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Oral Surgery/A few questions


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QUESTION: Dear Joel Tieg,

I think I have slight skeletal class ii discrepancy. As you can see in the pic, I have a slightly retrusive lower lip, slightly recessed chin and a mildly deep mentolabial fold. I think I also have a very slight overbite. I've ruled out lower jaw surgery as excessive given the mild nature of the discrepancy. In order to mask the situation, I am thinking about getting a sliding genioplasty. This will obviously extend my chin to the ideal projection. This may result in my mentolabial fold appearing even deeper, but I'm aware of techniques to mask that. My questions are as follows:

1) If I get the sliding genioplasty, would I be able to recalibrate a slightly deviated chin from the front view, as part of the operation?

2) Given the cephalometric aesthetic ideals used in max fax treatment planning, do you think I should incorporate vertical lengthening into my genioplasty?

3) Are there any ways of making a retrusive lower lip appear in aesthetic harmony with the upper lip without resorting to lower jaw surgery?

4) Are there any disadvantages that you can envisage, either in theory or in reality (given my picture), with foregoing lower jaw surgery in favour of masking the mild cosmetic defects of the skeletal discrepancy?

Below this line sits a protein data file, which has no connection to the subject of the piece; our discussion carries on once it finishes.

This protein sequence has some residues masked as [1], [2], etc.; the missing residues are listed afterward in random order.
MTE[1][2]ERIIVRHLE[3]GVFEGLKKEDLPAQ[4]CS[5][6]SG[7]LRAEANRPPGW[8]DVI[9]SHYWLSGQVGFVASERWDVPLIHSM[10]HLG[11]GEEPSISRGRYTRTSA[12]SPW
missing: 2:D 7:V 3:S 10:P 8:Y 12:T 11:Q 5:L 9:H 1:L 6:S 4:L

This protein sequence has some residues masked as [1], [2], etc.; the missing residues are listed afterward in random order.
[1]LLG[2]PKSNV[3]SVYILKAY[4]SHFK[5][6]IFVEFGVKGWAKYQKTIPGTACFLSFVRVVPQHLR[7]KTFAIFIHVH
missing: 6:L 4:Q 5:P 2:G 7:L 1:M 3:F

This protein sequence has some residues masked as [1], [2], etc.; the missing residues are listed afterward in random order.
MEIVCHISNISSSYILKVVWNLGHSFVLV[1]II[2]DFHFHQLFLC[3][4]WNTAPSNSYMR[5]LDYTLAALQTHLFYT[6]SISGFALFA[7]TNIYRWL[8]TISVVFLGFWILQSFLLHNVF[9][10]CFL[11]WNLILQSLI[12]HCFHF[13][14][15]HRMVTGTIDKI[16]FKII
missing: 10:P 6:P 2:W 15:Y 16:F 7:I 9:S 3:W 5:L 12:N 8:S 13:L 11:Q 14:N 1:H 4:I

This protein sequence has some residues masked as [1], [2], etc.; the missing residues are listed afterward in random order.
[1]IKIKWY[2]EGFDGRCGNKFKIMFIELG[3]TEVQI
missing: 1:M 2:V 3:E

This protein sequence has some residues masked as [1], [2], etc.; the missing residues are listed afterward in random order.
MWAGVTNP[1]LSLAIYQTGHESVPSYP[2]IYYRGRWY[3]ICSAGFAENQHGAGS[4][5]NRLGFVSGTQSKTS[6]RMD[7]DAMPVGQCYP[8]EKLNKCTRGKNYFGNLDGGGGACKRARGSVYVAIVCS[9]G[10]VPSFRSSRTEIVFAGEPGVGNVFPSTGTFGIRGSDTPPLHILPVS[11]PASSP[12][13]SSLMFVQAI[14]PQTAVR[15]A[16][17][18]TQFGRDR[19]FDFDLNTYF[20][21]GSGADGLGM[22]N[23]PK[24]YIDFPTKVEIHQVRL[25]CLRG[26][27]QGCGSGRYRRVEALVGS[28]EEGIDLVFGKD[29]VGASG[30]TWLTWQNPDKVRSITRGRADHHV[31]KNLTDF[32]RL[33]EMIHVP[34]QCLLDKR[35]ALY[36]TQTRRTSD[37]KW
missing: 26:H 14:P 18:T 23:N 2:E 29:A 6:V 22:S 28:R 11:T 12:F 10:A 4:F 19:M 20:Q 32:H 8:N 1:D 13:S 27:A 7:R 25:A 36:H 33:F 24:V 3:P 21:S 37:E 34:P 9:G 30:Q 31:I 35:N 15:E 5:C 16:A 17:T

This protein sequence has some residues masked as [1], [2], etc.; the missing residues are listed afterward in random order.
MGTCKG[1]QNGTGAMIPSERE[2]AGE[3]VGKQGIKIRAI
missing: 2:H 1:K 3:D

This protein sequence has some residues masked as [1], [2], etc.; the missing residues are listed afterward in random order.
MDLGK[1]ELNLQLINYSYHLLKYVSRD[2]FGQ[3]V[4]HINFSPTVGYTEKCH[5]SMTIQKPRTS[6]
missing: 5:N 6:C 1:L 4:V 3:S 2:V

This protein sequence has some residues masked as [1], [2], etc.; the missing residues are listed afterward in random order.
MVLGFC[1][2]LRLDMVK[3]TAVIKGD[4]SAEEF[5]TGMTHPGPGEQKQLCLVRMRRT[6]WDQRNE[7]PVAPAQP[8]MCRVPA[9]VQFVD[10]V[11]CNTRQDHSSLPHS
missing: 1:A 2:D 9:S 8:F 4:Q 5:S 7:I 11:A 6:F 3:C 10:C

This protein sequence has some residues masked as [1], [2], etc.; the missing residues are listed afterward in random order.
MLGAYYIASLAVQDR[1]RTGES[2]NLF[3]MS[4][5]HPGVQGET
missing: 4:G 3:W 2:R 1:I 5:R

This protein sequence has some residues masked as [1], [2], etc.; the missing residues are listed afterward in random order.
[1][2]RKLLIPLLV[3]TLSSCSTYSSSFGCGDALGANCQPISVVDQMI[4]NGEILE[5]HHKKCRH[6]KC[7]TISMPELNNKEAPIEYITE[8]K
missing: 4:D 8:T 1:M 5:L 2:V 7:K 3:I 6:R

5) Just on a quick look, how does the skeletal structure of my face appear? More specifically (I am aware that it can be difficult to tell due to the overlying soft tissue):

i) How would you characterise the projection of my maxilla?

ii) If my mandible is to be described as 'retruded', how does that explain that it appears to project beyond the nasion-glabella?

iii) Do max fax surgeons deal with the orbital rim area? If not, ignore this part. If yes, I know it's difficult to make out on the picture, but does my inferior orbital rim area appear to be recessed?

iv) Would you be able to offer any comments on why my subnasale appears to be so forward projected (if that is within your remit)? Does this have indiciations towards the development of my maxilla? Do you think this offers an unaesthetic result?

Thank you very much for your time,

Kind regards,

PS - apologies if the picture is oriented wrongly, my phone sometimes uploads normally orientated photos in that way

ANSWER: Jafar - It is a little difficult for me to arrive at a true cause for the minor discrepancies you are seeing.  Is it a skeletal discrepancy, is it a dental position discrepancy or is it a combination of both.  It is important to know that information, to arrive at the true cause of the minor differences from what you think are normal.  

Is a sliding genioplasty correct.  If the problem is only skeletal yes, but if there are dental causes also, then it may not be.  As far as lengthening, is it from dental or skeletal relationships.  

Your lower lip is only minimally retrusive.  A sliding genioplasty can sometimes have an effect on extending the lower lip.